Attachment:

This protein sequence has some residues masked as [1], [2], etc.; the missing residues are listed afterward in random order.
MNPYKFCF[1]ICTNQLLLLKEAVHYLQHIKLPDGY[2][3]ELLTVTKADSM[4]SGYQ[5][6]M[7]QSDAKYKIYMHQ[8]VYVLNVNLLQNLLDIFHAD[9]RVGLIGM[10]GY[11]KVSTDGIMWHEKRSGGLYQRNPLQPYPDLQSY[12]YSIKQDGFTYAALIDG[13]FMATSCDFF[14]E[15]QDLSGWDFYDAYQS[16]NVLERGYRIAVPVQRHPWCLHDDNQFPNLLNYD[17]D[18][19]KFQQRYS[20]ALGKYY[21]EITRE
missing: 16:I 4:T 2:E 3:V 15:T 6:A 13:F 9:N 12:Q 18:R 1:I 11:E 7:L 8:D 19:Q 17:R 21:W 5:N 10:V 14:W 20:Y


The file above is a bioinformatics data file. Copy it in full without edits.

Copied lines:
This protein sequence has some residues masked as [1], [2], etc.; the missing residues are listed afterward in random order.
MNPYKFCF[1]ICTNQLLLLKEAVHYLQHIKLPDGY[2][3]ELLTVTKADSM[4]SGYQ[5][6]M[7]QSDAKYKIYMHQ[8]VYVLNVNLLQNLLDIFHAD[9]RVGLIGM[10]GY[11]KVSTDGIMWHEKRSGGLYQRNPLQPYPDLQSY[12]YSIKQDGFTYAALIDG[13]FMATSCDFF[14]E[15]QDLSGWDFYDAYQS[16]NVLERGYRIAVPVQRHPWCLHDDNQFPNLLNYD[17]D[18][19]KFQQRYS[20]ALGKYY[21]EITRE
missing: 16:I 4:T 2:E 3:V 15:T 6:A 13:F 9:N 12:Q 18:R 1:I 11:E 7:L 8:D 19:Q 17:R 21:W 5:N 10:V 14:W 20:Y